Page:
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FIRST IN QLD, GROUND BREAKING SURGERY ON PATIENT WITH WET AGE-RELATED MACULAR DEGENERATION

08 Sep, 2022

Associate Professor Anthony Kwan has recently performed innovative sight-saving surgery for wet age-related macular degeneration (AMD) on the very first patient in Queensland. This first patient in Queensland (the 14th in Australia) underwent a new type of surgery, the implantation of a prolonged delivery device, to treat wet AMD.

Wet AMD is an advanced form of age-related macular degeneration that can cause rapid and severe vision loss and, eventually, blindness. A growth factor called vascular endothelial growth factor (VEGF), a protein produced by cells that regulates the formation of blood vessels, is thought to be involved in the formation and leakiness of abnormal blood vessels. These abnormal blood vessels leak blood or fluid in the macula (the central part of the retina responsible for sharp, detailed central vision) and form scars that cause central vision to get worse and may result in permanent blind spots in people with wet AMD. Anti-VEGF is a medicine that blocks the growth factor VEGF and can slow the growth of and leakage from the abnormal blood vessels in the eye and may prevent or slow vision loss.

Currently, the primary treatment for wet AMD is regular injections of anti-VEGF directly into the eye. These injections are administered indefinitely at regular intervals (commonly between four to twelve weekly depending on the disease activities). The frequency of these injections is time-consuming and poses an emotional and financial burden to the patients and their families.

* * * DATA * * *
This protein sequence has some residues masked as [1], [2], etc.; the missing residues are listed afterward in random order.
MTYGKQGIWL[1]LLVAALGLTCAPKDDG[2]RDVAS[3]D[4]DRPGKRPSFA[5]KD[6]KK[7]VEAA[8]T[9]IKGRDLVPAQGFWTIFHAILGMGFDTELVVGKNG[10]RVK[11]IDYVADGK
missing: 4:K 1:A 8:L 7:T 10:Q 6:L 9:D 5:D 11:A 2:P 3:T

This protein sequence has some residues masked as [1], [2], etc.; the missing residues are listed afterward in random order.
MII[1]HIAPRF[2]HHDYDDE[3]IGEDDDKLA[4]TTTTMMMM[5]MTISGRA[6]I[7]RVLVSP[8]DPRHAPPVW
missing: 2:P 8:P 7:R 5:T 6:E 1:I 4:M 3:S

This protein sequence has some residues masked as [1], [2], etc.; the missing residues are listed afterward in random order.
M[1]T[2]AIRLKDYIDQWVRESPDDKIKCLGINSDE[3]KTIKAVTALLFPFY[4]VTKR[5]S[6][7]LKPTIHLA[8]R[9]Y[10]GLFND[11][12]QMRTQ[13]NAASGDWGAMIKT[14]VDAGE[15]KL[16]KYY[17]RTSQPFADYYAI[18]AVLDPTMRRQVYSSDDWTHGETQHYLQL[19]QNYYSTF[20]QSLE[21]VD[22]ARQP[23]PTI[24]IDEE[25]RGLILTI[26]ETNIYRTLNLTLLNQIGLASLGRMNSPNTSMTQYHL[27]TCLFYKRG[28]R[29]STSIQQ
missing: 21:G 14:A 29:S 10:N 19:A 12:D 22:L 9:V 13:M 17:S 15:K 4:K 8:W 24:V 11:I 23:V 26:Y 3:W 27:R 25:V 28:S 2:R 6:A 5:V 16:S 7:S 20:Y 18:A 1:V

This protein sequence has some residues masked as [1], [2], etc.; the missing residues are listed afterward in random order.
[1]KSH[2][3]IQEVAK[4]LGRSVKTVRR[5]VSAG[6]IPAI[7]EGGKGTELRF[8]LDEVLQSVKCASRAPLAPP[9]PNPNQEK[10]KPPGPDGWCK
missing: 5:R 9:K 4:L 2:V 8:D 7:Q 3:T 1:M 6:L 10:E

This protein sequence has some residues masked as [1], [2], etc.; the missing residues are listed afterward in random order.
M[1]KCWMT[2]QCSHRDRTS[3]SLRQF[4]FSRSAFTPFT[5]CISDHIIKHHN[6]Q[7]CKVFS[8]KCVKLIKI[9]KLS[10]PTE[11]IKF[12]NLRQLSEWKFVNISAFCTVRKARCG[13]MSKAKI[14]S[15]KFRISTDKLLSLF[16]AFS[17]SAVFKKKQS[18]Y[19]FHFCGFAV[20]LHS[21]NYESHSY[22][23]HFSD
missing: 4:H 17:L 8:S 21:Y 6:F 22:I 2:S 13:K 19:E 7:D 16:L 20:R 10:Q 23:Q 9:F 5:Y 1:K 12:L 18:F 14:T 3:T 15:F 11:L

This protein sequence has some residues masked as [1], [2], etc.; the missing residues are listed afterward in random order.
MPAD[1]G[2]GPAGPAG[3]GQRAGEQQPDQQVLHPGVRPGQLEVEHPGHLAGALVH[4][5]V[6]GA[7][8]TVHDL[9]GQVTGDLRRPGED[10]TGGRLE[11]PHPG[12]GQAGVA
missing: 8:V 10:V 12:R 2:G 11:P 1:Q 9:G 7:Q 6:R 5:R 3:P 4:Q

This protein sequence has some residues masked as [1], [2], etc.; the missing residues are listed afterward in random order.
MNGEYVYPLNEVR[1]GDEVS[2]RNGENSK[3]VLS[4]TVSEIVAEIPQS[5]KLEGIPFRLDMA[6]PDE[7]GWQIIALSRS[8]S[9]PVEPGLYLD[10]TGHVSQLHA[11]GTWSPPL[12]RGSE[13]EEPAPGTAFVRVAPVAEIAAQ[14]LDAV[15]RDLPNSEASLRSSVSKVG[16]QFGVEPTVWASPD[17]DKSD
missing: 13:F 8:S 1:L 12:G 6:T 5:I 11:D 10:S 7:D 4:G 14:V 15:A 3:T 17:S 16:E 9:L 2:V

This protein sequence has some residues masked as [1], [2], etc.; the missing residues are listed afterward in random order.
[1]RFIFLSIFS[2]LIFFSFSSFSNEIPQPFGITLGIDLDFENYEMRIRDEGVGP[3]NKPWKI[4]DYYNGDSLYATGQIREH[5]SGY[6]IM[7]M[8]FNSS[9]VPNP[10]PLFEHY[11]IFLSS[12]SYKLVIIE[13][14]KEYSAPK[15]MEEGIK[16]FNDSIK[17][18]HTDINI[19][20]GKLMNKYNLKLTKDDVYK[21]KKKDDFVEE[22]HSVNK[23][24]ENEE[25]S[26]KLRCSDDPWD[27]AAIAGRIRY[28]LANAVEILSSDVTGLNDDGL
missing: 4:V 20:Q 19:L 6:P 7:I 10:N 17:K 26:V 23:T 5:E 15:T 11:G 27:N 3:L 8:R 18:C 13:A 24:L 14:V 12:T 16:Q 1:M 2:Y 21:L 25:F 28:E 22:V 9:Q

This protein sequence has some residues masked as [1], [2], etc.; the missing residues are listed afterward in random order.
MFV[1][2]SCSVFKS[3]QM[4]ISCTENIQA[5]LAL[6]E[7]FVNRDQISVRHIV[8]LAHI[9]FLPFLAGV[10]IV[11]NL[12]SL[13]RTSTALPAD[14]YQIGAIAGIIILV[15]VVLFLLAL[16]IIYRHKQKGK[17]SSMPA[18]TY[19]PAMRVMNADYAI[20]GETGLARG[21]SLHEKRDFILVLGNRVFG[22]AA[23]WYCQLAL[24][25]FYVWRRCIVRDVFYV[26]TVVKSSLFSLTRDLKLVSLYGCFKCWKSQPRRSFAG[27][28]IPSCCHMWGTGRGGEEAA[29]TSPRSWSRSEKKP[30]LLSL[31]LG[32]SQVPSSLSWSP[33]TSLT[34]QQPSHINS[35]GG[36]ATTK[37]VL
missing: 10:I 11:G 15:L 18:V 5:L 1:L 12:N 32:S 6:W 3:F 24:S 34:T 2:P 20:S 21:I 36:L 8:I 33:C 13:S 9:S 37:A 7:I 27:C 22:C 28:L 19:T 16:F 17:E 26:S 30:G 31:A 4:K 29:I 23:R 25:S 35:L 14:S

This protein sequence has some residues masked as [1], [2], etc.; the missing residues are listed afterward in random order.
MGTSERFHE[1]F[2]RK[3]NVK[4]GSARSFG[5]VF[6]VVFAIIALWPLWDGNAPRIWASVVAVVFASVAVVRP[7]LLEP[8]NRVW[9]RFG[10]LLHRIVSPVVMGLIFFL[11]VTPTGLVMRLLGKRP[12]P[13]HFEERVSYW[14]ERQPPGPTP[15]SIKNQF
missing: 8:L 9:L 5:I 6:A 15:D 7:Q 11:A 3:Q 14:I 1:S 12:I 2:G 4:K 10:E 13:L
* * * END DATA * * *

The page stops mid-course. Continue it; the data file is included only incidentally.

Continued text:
Surgery on patient with wet age-related macular degeneration
Surgery on patient with wet age-related macular degeneration

Following successful international clinical trials, the Food and Drug Administration (FDA) in the USA approved a new treatment for wet AMD in 2021. This new treatment is the surgical implantation of an implant (the Port Delivery System, PDS) that can slowly release the anti-VEGF medication within the eye (over 24 to 36 weeks). This device is not approved for clinical use in Australia at present. This trial at QEI is focused on assessing the good or bad effects of anti-VEGF delivered by this PDS on participants with wet AMD. The implant is slightly longer than a grain of rice. The eye implant will be covered by the thin, transparent mucosa covering the eye (conjunctiva) and is usually not visible to others as the upper eyelid hides it. The implant, intended to remain life-long in the eye unless removed for medical reasons, releases anti-VEGF continuously over a long period into the eye, and our study doctor can refill it. There are now 73 sites worldwide, including Australia, Italy, Brazil, Austria, Belgium, the UK, Spain, Taiwan, Switzerland and France, which offer this treatment on a clinical trial basis.

QEI is the only site in Queensland able to offer this device to specialised selected trial patients. The selected trial patient will undergo a surgical implantation procedure in the operating room in this research project. The PDS implant is pre-filled with anti-VEGF medication, which slowly releases the medication inside the eye. Part of the trial is determining the optimum duration between refills. Therefore, participants will have the implant refilled at either 6 or 9-month intervals.

It has been over a month since the implantation procedure. Associate Professor Kwan states, “The operation has been a success, and the patient is doing exceptionally well with no complication. The patient’s vision is maintained, and he is happy to be part of this ground breaking treatment. We are looking forward to recruiting more patients in the coming months.”

 

Click here to read the full article in Insight.